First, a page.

We went to a new restaurant on Webster Street in Alameda called CK. CK is in the process of getting its liquor license so "it's bring your own bottle." For diners that were surprised by this, the wait staff suggests that they walk across the street to the corner store, buy a bottle of wine, and come back. They hold their table while they do so. We knew this in advance, so we came armed with a bottle of Charles Krug Generations since that goes well with everything.
We started off by being served warm bread and whipped butter. There is nothing wrong with that!
There is a nice assortment of appetizers to choose from. There was one called Roasted Bone Marrow that was served with bacon marmalade and toast. This sounded very unusual to us. Since we've never had bone marrow before, we asked our server what the texture was for bone marrow. She described it as kind of like fat or gelatin. We opted to save that experience for our next visit. We had the Lentil Cakes instead. The Lentil Cakes had celery, onions, carrots, flaxseed, chickpeas, and a cucumber yogurt sauce. My wife liked them better than I did. The flavor was OK, but they could have used more sauce. They were a little dry and crumbled as we moved them from the serving tray to our plates.
My wife had the Inside Out Wagyu Oaxaca Burger. Wagyu beef is meat from Japanese Wagyu cattle that is known worldwide for its marbling characteristics and naturally enhanced flavor, tenderness, and juiciness. The burger is served with Serrano aioli spread on the bun and Oaxacan cheese inside the patty. My wife asked for it medium-well, but our server noted that since the cheese is inside, if it is cooked that much, the cheese might gush out. So she suggested medium-plus, and that worked out well. My wife substituted sweet potato fries for the garlic fries. The burger and the fries were excellent.
Our server told us that the Seared Scallop Risotto was the chef's favorite, so I had that. It's a three cheese risotto with blood orange beurre blanc. Beurre blanc is a hot emulsified butter sauce made with a reduction of vinegar and/or white wine and gray shallots into which cold, whole butter is blended off the heat to prevent separation. The dish was excellent. The risotto was moist but not mushy. The prawns were not overcooked. The orange was a nice complement to both. A little beurre blanc probably goes a long way, but it was so good that I would not have complained had they smothered the dish with it.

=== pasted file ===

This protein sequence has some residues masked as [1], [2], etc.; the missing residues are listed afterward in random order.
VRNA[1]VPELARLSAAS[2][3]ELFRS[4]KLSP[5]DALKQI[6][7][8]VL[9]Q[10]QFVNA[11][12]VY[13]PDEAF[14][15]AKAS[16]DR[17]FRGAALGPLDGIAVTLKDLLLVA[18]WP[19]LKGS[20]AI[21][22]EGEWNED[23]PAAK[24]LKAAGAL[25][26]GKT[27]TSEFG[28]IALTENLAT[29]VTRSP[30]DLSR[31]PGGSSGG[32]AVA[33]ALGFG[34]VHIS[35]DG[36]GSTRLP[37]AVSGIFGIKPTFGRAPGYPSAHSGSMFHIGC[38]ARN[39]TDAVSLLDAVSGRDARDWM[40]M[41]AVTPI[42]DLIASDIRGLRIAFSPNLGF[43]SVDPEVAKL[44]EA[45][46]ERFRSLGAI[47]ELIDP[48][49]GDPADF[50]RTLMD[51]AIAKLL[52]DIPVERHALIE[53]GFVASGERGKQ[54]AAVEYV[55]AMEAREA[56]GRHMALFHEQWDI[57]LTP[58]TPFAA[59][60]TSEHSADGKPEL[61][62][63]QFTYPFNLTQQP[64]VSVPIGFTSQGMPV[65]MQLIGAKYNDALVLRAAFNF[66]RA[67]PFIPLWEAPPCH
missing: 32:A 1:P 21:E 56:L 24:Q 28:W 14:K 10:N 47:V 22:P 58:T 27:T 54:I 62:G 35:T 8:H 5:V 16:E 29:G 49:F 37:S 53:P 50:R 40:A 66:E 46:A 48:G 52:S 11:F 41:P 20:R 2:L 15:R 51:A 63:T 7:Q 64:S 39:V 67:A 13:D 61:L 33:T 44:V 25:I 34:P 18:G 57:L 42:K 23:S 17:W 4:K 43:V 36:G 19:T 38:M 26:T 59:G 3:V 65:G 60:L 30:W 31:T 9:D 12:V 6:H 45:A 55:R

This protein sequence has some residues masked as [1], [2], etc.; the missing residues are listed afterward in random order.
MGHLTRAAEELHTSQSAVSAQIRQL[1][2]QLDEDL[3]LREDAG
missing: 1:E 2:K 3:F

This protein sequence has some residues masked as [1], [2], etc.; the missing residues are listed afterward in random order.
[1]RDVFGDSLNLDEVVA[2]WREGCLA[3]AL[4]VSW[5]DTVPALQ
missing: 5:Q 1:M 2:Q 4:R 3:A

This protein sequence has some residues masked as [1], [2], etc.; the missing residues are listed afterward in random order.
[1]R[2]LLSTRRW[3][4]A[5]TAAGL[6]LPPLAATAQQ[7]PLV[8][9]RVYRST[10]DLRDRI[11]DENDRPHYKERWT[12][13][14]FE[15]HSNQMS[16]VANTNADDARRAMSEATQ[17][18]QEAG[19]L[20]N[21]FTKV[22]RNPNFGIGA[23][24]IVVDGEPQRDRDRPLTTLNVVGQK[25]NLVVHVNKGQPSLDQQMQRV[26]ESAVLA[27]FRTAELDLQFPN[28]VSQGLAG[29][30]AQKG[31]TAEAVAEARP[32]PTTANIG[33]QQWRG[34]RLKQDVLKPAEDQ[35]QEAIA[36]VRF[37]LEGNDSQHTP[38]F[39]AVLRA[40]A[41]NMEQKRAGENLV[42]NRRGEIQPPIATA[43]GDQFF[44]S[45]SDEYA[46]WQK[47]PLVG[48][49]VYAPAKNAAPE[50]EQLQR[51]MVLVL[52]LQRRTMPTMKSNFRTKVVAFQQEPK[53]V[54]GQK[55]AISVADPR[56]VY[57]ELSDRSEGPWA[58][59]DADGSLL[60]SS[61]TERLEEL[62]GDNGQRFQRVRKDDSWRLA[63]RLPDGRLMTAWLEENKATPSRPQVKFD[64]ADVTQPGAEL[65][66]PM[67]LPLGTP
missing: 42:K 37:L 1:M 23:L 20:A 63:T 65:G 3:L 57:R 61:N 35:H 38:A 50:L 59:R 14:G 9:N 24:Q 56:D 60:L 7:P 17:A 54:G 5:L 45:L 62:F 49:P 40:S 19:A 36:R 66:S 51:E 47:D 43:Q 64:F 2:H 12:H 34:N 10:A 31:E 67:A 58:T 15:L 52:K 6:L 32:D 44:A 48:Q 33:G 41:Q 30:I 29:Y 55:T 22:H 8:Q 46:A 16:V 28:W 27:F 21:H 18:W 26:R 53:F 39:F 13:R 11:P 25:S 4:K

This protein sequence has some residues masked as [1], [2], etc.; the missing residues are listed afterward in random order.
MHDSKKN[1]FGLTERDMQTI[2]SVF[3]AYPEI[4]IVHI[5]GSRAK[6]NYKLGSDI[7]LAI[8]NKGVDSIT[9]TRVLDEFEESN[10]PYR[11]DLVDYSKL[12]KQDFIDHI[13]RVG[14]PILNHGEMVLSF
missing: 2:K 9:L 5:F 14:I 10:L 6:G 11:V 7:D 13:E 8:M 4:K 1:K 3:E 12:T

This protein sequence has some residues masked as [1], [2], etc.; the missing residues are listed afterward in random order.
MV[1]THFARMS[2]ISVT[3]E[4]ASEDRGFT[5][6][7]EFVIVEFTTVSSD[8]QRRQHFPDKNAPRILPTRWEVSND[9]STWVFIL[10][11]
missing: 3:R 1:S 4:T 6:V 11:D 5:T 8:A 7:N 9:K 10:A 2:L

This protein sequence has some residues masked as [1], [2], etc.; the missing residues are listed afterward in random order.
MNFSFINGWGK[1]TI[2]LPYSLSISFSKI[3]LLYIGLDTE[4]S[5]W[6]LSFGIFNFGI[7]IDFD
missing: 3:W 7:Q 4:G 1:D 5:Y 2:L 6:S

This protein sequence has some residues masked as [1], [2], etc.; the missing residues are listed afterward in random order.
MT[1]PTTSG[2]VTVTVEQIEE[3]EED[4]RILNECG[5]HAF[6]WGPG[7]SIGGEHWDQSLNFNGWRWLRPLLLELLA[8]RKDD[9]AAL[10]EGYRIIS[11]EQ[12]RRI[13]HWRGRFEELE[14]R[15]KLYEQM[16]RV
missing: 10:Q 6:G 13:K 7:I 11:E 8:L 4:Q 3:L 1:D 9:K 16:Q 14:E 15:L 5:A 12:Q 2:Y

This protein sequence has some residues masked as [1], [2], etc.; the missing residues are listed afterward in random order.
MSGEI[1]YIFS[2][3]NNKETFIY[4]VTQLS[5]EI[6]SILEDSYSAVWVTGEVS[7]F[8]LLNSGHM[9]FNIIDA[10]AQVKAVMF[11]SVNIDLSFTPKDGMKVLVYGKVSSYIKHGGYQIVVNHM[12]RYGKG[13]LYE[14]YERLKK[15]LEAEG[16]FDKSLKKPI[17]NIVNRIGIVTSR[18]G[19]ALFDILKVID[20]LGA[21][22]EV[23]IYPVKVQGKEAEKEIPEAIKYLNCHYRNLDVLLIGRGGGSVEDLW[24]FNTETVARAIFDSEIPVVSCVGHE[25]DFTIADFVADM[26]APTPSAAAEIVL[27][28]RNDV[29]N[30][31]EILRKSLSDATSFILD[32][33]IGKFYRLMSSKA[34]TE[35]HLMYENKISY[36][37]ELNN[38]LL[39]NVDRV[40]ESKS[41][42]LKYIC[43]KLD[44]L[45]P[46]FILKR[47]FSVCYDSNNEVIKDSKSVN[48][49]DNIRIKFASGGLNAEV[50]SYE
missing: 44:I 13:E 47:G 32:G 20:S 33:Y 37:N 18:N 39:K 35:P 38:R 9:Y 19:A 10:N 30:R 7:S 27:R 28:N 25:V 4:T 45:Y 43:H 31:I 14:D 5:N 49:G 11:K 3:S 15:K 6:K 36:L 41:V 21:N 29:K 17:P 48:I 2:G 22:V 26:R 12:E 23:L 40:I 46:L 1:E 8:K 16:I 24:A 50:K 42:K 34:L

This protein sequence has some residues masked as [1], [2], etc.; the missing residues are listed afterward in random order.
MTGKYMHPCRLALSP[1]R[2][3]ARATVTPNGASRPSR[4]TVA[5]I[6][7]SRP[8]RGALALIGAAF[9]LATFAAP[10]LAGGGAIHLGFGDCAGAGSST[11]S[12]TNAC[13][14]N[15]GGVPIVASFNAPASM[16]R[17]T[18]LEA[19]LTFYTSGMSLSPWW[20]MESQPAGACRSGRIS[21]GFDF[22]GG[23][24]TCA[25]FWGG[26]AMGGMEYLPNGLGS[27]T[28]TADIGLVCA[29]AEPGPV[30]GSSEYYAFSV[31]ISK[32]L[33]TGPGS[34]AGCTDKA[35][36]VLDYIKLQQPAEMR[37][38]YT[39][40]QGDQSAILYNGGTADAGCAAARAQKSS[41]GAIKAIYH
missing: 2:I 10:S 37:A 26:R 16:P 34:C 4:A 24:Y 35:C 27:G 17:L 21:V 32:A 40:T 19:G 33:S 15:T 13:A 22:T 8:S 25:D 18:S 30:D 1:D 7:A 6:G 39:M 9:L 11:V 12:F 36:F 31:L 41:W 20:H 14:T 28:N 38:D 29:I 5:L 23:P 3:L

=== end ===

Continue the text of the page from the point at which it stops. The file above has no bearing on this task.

We finished off with a three-layer chocolate, vanilla, and Amaretto crumb dessert. It was so good that we recommended it to other patrons who were beginning their dining as we left.
Our bill was $61, which compared to San Francisco dining, is a bargain. And that we can walk to CK from our home is a big plus! We will definitely dine there again.
Dining is alive in the lab.
UPDATE: Because the price for my wife's hamburger was only $16, our son wonders if the patty was 100% Wagyu beef. He noted that a San Francisco restaurant was selling a $180 Wagyu beef sandwich. His experience is that Wagyu beef costs about $100 for 8 ounces in Scottsdale, Arizona. Adding to the conversation, our son-in-law surmises that the Wagyu beef is probably mixed with some regular beef. My blog posts are truly a family affair.
FOLLOW UP: The beef served at CK Restaurant is American Wagyu beef. It is from the same lineage as the Japanese one, but is not raised using the same process. In Japan, the cows are raised with personal care, as in, daily massages. That special handling accounts for the outrageous pricing.